In defense of “The English Patient”, a masterpiece of anti-imperialism

The problem, in retrospect, was that the taunts ended up clouding the film’s remarkable originality. Here is an epic film – a genre with a rich history of celebrating the might and majesty of empire – that launched an unprecedented indictment of European imperialism and colonialist apologetics. “The English Patient” is the epic that killed the empire.

To truly see the pioneering distinctiveness of “The English Patient”, it must first be remembered that the epics served for nearly a century as pro-Imperial propaganda. Their bellicose celebrations of empire ennobled “benevolent” violence and portrayed the natives as noble savages, bloodthirsty primitives, or childish fools.

Take “Lawrence of Arabia”. David Lean’s 1962 classic hammered home the idea that the Arabs of the Ottoman Empire had not won the right to self-government. As Lawrence told Sherif Ali: “As long as the Arabs fight tribe against tribe, they will remain a small people, a stupid people – greedy, barbaric and cruel, like you.” An echo of the same insidious message broadcast two decades later in “Out of Africa”. Here, Meryl Streep’s Karen Blixen is magnified as a white savior protecting “her” Kikuyu natives, even though her lover, Robert Redford’s Finch Hatton, mystically believes that the native Maasai are unable to imagine the future and so die. in captivity because they cannot foresee the possibility of freedom. The result is that, whether brutal or cherubic, native children need their European guardians.

“The Deer Hunter” took a slightly different approach, recounting the colossal failure of French and American imperialism in Indochina as a vicious rebellion of sadistic Vietcong who infect American salt-earth factory workers with nihilistic barbarism. Their frantic game of Russian roulette, played in a pit of filth, rats and mosquitoes, signals their descent into animal depravity.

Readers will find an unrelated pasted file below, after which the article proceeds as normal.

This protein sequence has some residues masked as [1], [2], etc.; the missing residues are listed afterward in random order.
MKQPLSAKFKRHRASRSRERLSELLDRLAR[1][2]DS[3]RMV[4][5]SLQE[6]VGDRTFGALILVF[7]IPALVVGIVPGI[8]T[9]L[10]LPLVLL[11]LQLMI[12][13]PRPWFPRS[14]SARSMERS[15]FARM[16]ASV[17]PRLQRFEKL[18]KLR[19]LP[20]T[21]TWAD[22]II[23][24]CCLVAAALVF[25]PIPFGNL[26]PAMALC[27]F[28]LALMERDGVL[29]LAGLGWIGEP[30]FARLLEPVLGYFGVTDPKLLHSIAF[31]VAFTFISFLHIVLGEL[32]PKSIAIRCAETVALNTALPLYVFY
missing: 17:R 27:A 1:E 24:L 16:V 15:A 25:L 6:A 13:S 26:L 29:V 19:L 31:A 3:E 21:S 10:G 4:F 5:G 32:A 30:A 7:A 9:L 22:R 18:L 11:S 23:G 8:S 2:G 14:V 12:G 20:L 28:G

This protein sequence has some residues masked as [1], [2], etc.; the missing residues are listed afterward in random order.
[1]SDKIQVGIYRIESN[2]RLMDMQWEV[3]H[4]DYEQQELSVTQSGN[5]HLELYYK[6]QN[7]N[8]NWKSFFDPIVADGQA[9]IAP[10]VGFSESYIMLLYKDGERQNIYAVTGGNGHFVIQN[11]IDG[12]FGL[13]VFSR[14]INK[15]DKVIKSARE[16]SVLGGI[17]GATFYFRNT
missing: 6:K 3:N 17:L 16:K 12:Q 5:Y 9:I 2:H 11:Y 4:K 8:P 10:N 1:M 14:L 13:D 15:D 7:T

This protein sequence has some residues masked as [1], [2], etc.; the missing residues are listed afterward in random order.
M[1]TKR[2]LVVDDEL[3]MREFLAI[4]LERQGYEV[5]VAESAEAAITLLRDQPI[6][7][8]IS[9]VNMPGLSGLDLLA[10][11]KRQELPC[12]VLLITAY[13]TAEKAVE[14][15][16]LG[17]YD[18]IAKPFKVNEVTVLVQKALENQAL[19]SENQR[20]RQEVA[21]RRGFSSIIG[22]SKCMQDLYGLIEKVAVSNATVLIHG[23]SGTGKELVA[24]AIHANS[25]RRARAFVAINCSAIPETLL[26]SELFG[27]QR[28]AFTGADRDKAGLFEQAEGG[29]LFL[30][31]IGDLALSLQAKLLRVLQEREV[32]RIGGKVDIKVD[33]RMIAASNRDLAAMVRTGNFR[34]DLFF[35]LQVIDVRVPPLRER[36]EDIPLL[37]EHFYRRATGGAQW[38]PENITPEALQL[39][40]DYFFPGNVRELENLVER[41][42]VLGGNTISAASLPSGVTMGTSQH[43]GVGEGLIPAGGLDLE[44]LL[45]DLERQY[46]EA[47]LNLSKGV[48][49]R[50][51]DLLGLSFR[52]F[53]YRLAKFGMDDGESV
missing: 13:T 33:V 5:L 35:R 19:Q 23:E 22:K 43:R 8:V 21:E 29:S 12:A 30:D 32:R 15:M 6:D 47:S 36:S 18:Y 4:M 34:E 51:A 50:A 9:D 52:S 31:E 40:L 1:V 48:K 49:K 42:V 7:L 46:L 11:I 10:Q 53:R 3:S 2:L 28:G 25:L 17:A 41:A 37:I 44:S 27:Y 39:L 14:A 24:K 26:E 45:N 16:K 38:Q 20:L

The 1982 Best Picture winner “Gandhi” was, in a different way, complicit in the same tired narrative. Instead of dramatizing the story of a popular uprising against the colonialists, Richard Attenborough’s Anglocentric biopic zoomed in with a flattering look at Gandhi and otherwise filled the set with Englishmen. Worse, he shifted blame for the large-scale violence that resulted from India’s partition away from the British Empire and onto rival Hindu and Muslim factions, wistfully validating former colonial peacekeepers.

But this subtle creation of imperial mythos was largely surpassed that same decade by Indiana Jones. In ‘Raiders of the Lost Ark’ he saved the planet by looting third world antiquities, then in the prequel he dined on chilled monkey brains and performed human sacrifices (literally) harrowing in the subterranean bowels of India, before the British occupiers heroically swooped in to bring down the evil native blood cult. If it is true, as historian Daniel Immerwahr argues in “How to Hide an Empire”, that US imperialism in the 1980s was forced to resort to stealth interventions in Latin America, then it should be noted that epics like “Indiana Jones” still spun out of glasses with brazen felling, basically.

The uselessness of planting flags

This cursory sketch gives a sense of the enormous imperial baggage hanging around the genre’s neck in the 1990s. But “The English Patient” didn’t just avoid repeating tropes about empire. She made crimes of empire her central concern. Anthony Minghella’s adaptation of Michael Ondaatje’s novel explores how belligerent nationalism in the run-up to World War II sparked violence and death.

At the center of the story is the eponymous English patient, an amnesiac whose characteristic features were burned away in a plane crash. As his organs slowly break down, a French-Canadian nurse, Hana, sequesters him in a bombed-out Tuscan monastery where he can live out his last days. There, he ruminates on memories of an affair in Cairo with a married Englishwoman, Katharine Clifton. Meanwhile, Hana, consumed by grief over the recent death of her fiancé, strikes up a spontaneous romance with an Indian Sikh, Kip, a combat engineer (known as a “sapper”) working for a British bomb disposal unit. . Secrets are exposed when a former intelligence officer, David Caravaggio, implicates a link between his own mutilated hands – his thumbs having been chopped off by German torturers – and the disfigured English patient.